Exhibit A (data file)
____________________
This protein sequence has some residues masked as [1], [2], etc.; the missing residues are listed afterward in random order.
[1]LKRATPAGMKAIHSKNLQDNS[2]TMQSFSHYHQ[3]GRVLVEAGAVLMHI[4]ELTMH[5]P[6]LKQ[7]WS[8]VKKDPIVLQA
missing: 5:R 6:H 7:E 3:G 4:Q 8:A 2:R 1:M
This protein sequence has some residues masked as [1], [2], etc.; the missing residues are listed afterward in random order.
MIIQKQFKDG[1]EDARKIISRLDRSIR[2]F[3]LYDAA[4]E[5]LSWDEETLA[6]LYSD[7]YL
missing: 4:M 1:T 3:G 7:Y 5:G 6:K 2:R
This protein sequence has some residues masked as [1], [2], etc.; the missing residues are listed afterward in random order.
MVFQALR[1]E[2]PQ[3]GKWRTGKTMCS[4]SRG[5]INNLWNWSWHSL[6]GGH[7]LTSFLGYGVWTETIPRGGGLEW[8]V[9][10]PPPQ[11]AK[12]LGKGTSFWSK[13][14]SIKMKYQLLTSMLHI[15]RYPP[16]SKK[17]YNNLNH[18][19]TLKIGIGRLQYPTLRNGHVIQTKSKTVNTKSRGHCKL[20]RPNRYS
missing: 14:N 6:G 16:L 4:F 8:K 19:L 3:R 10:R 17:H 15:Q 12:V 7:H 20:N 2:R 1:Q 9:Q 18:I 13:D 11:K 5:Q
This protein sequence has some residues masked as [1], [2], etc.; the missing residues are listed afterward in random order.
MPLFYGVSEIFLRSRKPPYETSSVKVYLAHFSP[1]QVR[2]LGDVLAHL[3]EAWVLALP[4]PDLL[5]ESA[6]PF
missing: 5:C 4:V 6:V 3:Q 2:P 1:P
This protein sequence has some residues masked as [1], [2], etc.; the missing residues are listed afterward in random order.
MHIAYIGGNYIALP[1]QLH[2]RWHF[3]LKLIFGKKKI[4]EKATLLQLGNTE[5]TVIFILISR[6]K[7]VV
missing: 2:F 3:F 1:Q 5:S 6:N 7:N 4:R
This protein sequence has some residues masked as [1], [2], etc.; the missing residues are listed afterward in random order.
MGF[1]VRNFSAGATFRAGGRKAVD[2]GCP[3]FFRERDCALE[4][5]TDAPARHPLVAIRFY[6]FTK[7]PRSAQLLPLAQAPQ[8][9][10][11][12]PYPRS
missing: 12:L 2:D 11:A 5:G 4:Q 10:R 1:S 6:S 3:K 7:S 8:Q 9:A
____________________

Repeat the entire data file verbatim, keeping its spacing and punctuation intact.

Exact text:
This protein sequence has some residues masked as [1], [2], etc.; the missing residues are listed afterward in random order.
[1]LKRATPAGMKAIHSKNLQDNS[2]TMQSFSHYHQ[3]GRVLVEAGAVLMHI[4]ELTMH[5]P[6]LKQ[7]WS[8]VKKDPIVLQA
missing: 5:R 6:H 7:E 3:G 4:Q 8:A 2:R 1:M
This protein sequence has some residues masked as [1], [2], etc.; the missing residues are listed afterward in random order.
MIIQKQFKDG[1]EDARKIISRLDRSIR[2]F[3]LYDAA[4]E[5]LSWDEETLA[6]LYSD[7]YL
missing: 4:M 1:T 3:G 7:Y 5:G 6:K 2:R
This protein sequence has some residues masked as [1], [2], etc.; the missing residues are listed afterward in random order.
MVFQALR[1]E[2]PQ[3]GKWRTGKTMCS[4]SRG[5]INNLWNWSWHSL[6]GGH[7]LTSFLGYGVWTETIPRGGGLEW[8]V[9][10]PPPQ[11]AK[12]LGKGTSFWSK[13][14]SIKMKYQLLTSMLHI[15]RYPP[16]SKK[17]YNNLNH[18][19]TLKIGIGRLQYPTLRNGHVIQTKSKTVNTKSRGHCKL[20]RPNRYS
missing: 14:N 6:G 16:L 4:F 8:K 19:L 3:R 10:R 17:H 15:Q 12:V 7:H 20:N 2:R 1:Q 9:Q 18:I 13:D 11:K 5:Q
This protein sequence has some residues masked as [1], [2], etc.; the missing residues are listed afterward in random order.
MPLFYGVSEIFLRSRKPPYETSSVKVYLAHFSP[1]QVR[2]LGDVLAHL[3]EAWVLALP[4]PDLL[5]ESA[6]PF
missing: 5:C 4:V 6:V 3:Q 2:P 1:P
This protein sequence has some residues masked as [1], [2], etc.; the missing residues are listed afterward in random order.
MHIAYIGGNYIALP[1]QLH[2]RWHF[3]LKLIFGKKKI[4]EKATLLQLGNTE[5]TVIFILISR[6]K[7]VV
missing: 2:F 3:F 1:Q 5:S 6:N 7:N 4:R
This protein sequence has some residues masked as [1], [2], etc.; the missing residues are listed afterward in random order.
MGF[1]VRNFSAGATFRAGGRKAVD[2]GCP[3]FFRERDCALE[4][5]TDAPARHPLVAIRFY[6]FTK[7]PRSAQLLPLAQAPQ[8][9][10][11][12]PYPRS
missing: 12:L 2:D 11:A 5:G 4:Q 10:R 1:S 6:S 3:K 7:S 8:Q 9:A